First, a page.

Language development

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Today's xkcd:

Mouseover title: "The worst is the Terrible Twos, when they're always throwing things and shrieking, "forsooth, to bed thou shalt not take me, cur!""



18 Comments »

  1. milt boyd said,

    January 13, 2022 @ 7:54 am

    reminds me of the old theory that ontogeny recapitulates phylogeny, or that the development of organs in an individual repeats the development of organs in the history of a species.

  2. GH said,

    January 13, 2022 @ 8:45 am

    Progeny recapitulates philology.

  3. J.W. Brewer said,

    January 13, 2022 @ 8:50 am

    According to the internet (with some typos fixed): "On the title page of Word and Object, Quine quotes an epigram from James Grier Miller: 'Ontology recapitulates philology', obviously fashioned after the well-known epigram, 'Ontogeny recapitulates philogeny', meaning that the development of the individual reduplicates the development of the species."

  4. David Marjanović said,

    January 13, 2022 @ 9:53 am

    'Ontogeny recapitulates philogeny'

    Phylogeny: the genesis of the tribe (phyle).

  5. Andreas Johasson said,

    January 13, 2022 @ 10:18 am

    Yesterday, I noted a sign at my 1yo daughter's kindergarten saying "The child has 100 languages". I couldn't help but think that I wished one of them were Swedish.

  6. Scott P. said,

    January 13, 2022 @ 11:05 am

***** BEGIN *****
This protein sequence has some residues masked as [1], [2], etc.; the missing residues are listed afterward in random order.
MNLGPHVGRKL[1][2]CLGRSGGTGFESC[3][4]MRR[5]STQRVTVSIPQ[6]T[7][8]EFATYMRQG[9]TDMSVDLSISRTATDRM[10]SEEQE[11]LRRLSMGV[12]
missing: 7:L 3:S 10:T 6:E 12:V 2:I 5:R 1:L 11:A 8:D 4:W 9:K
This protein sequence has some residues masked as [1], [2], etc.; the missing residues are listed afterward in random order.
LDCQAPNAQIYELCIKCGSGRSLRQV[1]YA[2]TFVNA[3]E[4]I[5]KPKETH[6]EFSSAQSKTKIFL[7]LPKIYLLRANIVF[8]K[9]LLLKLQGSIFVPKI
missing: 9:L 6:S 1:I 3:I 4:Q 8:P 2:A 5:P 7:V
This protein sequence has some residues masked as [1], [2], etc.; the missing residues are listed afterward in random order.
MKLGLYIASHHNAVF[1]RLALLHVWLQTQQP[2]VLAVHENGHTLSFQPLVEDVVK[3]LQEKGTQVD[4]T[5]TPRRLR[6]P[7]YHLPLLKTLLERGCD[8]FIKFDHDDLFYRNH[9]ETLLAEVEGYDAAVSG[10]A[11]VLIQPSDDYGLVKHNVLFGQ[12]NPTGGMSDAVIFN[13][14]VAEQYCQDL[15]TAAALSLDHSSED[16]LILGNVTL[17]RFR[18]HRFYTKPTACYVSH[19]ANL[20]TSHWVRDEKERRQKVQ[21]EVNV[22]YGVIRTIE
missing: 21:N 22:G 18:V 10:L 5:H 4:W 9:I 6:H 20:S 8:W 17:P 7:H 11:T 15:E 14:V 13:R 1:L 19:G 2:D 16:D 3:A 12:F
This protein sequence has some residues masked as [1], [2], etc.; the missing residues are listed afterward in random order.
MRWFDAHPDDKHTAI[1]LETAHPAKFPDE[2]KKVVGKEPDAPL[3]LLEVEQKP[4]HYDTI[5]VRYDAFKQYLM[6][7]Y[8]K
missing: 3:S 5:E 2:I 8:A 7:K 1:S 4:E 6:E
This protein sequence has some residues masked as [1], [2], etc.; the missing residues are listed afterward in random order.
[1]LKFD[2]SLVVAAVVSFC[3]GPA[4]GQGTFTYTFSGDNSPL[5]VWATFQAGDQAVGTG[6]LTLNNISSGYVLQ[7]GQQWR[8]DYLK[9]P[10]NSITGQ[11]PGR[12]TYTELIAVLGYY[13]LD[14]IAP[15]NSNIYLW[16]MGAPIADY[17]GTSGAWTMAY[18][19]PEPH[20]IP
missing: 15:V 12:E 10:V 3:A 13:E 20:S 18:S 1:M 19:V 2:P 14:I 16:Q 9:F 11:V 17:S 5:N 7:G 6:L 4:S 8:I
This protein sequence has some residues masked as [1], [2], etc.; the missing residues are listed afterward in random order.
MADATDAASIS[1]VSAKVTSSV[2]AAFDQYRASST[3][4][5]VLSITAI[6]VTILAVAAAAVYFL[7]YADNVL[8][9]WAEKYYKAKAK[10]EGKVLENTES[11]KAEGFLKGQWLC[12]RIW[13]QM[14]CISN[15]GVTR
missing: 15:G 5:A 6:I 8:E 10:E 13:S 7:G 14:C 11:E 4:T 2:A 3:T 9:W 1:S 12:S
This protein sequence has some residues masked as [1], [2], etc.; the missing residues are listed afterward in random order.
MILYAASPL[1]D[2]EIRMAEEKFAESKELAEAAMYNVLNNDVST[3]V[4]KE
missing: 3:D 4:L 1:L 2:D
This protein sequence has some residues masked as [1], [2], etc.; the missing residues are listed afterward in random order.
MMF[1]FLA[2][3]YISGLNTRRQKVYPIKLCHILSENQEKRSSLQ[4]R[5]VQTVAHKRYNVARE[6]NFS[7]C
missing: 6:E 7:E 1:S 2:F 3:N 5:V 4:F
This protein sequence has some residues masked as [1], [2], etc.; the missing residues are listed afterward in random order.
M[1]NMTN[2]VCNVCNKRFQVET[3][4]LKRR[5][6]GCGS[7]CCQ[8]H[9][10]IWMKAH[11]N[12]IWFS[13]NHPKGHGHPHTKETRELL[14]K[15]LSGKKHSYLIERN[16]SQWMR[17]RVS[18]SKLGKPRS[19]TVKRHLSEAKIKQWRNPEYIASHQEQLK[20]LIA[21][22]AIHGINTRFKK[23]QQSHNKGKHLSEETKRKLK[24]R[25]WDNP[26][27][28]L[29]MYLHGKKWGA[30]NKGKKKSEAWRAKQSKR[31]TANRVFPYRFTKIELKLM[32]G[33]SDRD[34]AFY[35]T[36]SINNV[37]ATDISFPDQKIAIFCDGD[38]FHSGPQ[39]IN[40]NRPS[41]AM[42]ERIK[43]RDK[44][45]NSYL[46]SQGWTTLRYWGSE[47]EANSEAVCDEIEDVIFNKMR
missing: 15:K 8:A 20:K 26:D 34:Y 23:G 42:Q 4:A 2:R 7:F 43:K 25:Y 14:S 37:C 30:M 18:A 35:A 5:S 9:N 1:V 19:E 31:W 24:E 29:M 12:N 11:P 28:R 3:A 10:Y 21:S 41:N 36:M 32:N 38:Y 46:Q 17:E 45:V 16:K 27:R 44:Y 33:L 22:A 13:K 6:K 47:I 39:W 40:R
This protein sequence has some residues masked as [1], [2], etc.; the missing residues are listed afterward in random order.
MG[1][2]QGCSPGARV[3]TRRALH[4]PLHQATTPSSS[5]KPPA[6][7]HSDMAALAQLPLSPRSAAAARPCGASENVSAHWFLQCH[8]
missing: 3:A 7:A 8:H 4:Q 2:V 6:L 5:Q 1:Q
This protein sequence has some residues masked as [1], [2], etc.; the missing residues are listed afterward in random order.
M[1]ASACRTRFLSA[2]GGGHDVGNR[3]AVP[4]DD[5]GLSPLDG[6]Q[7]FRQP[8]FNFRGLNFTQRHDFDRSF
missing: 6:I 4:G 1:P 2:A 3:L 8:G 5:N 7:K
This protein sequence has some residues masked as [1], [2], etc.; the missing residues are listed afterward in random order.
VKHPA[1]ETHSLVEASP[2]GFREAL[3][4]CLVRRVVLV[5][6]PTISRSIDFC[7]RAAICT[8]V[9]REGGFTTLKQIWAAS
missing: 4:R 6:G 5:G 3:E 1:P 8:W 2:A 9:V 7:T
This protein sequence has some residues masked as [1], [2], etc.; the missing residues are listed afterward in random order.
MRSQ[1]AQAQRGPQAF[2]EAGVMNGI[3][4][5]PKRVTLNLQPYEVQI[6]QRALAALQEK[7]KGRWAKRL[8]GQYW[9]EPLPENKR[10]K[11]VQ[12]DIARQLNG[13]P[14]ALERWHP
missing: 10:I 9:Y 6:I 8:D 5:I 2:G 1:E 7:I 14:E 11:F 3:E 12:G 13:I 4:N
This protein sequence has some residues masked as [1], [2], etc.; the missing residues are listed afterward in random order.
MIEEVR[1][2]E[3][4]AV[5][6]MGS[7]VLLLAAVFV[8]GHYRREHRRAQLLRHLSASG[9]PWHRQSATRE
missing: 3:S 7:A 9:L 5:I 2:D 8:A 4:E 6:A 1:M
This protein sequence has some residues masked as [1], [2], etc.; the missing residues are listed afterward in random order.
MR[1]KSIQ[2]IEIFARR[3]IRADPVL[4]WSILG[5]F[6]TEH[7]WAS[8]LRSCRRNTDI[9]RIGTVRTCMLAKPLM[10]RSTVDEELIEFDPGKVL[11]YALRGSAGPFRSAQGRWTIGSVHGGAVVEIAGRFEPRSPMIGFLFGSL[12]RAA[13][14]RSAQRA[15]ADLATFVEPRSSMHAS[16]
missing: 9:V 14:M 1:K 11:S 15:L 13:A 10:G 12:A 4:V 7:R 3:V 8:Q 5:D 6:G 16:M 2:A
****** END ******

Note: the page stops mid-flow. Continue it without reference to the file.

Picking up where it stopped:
Anyone reminded of Herodotus' story of the Egyptian scholars who wanted to see what was the world's original language, so they raised two children with d no exposure to language? The children's first word was supposedly 'bekos', which meant 'bread' in Phrygian, so they decided that must be the oldest language.

  7. Victor Mair said,

    January 13, 2022 @ 11:21 am

    What's the little tyke saying in Proto-Indo-European?

  8. Tom Dawkes said,

    January 13, 2022 @ 11:33 am

    Victor, the little terror is asking for MILK < *melg.

  9. Jerry Friedman said,

    January 13, 2022 @ 11:42 am

    And saying "please".

  10. ktschwarz said,

    January 13, 2022 @ 11:42 am

    Yes, I'm sure *MELG- is supposed to be *h₂melǵ- 'milk' (in the notation used at Wiktionary). Also, *PL(E)HK- was probably meant to be *pleh₁- or *pelh₁ 'to fill'. Thus, "fill (my cup or bottle) with milk."

    Too bad Munroe doesn't seem to know anything about notation of laryngeals. He's probably using very outdated sources.

  11. Victor Mair said,

    January 13, 2022 @ 11:47 am

    @Tom Dawkes, Jerry Friedman, and ktschwarz:

    I'm glad I asked!

  12. Roscoe said,

    January 13, 2022 @ 11:48 am

    Feels vaguely reminiscent of the "Oxen of the Sun" chapter from "Ulysses."

  13. ktschwarz said,

    January 13, 2022 @ 11:55 am

    I thought *pleh₁-, but I see now that Jerry got it: it was *pleh₂k‑, which is given as "earliest form" of plāk-(1) 'to be flat' in the AHD appendix. Derivatives include "possibly suffixed (stative) form *plak-ē‑, to be calm (as of the flat sea)", whence Latin placēre, English please.

  14. Julian Hook said,

    January 13, 2022 @ 11:58 am

    The iambic pentameter in the mouseover is a nice touch.

  15. Chris Button said,

    January 13, 2022 @ 4:15 pm

    I love how the Indo-European words come with the asterisk in front and the hyphens at the end.

  16. Olaf Zimmermann said,

    January 13, 2022 @ 5:28 pm

    Since, as we all know, ontology recapitulates philology, this may be a relevant addition to the debate.

  17. Aristotle Pagaltzis said,

    January 14, 2022 @ 3:47 am

    I just love the rhythmicality of the exclamation from the mouseover text.

  18. Philip Taylor said,

    January 15, 2022 @ 5:38 am

    Odd how those who recycle others words so often link to completely unrelated web sites from their forum names …

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